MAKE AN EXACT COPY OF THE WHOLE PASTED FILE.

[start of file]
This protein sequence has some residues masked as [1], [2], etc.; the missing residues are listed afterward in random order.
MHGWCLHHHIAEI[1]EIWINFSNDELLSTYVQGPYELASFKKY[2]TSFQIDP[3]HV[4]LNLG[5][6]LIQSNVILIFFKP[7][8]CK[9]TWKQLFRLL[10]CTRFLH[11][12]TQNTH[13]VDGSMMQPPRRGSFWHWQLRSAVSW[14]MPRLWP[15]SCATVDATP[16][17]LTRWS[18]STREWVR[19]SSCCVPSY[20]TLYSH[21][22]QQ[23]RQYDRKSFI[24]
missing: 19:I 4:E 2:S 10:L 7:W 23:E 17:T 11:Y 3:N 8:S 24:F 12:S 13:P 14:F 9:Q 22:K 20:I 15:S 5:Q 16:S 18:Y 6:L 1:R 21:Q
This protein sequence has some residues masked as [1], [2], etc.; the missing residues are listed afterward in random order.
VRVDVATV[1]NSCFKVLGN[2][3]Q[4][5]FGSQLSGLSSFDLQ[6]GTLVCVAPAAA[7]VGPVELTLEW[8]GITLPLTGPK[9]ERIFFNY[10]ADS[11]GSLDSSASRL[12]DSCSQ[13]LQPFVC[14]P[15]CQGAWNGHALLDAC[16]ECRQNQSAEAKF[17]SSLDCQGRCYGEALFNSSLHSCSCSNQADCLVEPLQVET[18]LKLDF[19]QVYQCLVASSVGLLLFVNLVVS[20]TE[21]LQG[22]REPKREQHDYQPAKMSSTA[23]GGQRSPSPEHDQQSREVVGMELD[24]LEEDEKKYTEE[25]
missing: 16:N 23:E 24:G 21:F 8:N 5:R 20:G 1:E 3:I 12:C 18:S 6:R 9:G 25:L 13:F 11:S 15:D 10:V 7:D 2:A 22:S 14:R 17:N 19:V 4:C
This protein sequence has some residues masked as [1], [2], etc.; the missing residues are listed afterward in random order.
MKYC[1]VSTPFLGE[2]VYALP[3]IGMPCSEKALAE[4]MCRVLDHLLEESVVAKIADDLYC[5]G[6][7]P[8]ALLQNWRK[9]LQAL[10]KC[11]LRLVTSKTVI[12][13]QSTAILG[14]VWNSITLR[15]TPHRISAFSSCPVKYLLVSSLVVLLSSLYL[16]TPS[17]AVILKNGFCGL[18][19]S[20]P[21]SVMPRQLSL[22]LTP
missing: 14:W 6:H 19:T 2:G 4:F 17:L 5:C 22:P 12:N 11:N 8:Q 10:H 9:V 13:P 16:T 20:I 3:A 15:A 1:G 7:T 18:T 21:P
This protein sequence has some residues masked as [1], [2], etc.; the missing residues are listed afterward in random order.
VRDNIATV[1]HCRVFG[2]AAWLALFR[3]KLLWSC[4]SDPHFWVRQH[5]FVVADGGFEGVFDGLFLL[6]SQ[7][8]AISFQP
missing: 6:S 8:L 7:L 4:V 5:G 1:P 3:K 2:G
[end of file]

This protein sequence has some residues masked as [1], [2], etc.; the missing residues are listed afterward in random order.
MHGWCLHHHIAEI[1]EIWINFSNDELLSTYVQGPYELASFKKY[2]TSFQIDP[3]HV[4]LNLG[5][6]LIQSNVILIFFKP[7][8]CK[9]TWKQLFRLL[10]CTRFLH[11][12]TQNTH[13]VDGSMMQPPRRGSFWHWQLRSAVSW[14]MPRLWP[15]SCATVDATP[16][17]LTRWS[18]STREWVR[19]SSCCVPSY[20]TLYSH[21][22]QQ[23]RQYDRKSFI[24]
missing: 19:I 4:E 2:S 10:L 7:W 23:E 17:T 11:Y 3:N 8:S 24:F 12:S 13:P 14:F 9:Q 22:K 20:I 15:S 5:Q 16:S 18:Y 6:L 1:R 21:Q
This protein sequence has some residues masked as [1], [2], etc.; the missing residues are listed afterward in random order.
VRVDVATV[1]NSCFKVLGN[2][3]Q[4][5]FGSQLSGLSSFDLQ[6]GTLVCVAPAAA[7]VGPVELTLEW[8]GITLPLTGPK[9]ERIFFNY[10]ADS[11]GSLDSSASRL[12]DSCSQ[13]LQPFVC[14]P[15]CQGAWNGHALLDAC[16]ECRQNQSAEAKF[17]SSLDCQGRCYGEALFNSSLHSCSCSNQADCLVEPLQVET[18]LKLDF[19]QVYQCLVASSVGLLLFVNLVVS[20]TE[21]LQG[22]REPKREQHDYQPAKMSSTA[23]GGQRSPSPEHDQQSREVVGMELD[24]LEEDEKKYTEE[25]
missing: 16:N 23:E 24:G 21:F 8:N 5:R 20:G 1:E 3:I 12:C 18:S 6:R 9:G 25:L 13:F 11:S 15:D 10:V 7:D 2:A 22:S 14:R 17:N 19:V 4:C
This protein sequence has some residues masked as [1], [2], etc.; the missing residues are listed afterward in random order.
MKYC[1]VSTPFLGE[2]VYALP[3]IGMPCSEKALAE[4]MCRVLDHLLEESVVAKIADDLYC[5]G[6][7]P[8]ALLQNWRK[9]LQAL[10]KC[11]LRLVTSKTVI[12][13]QSTAILG[14]VWNSITLR[15]TPHRISAFSSCPVKYLLVSSLVVLLSSLYL[16]TPS[17]AVILKNGFCGL[18][19]S[20]P[21]SVMPRQLSL[22]LTP
missing: 14:W 6:H 19:T 2:G 4:F 17:L 5:C 22:P 12:N 11:N 8:Q 10:H 9:V 13:P 16:T 20:I 3:A 15:A 1:G 7:T 18:T 21:P
This protein sequence has some residues masked as [1], [2], etc.; the missing residues are listed afterward in random order.
VRDNIATV[1]HCRVFG[2]AAWLALFR[3]KLLWSC[4]SDPHFWVRQH[5]FVVADGGFEGVFDGLFLL[6]SQ[7][8]AISFQP
missing: 6:S 8:L 7:L 4:V 5:G 1:P 3:K 2:G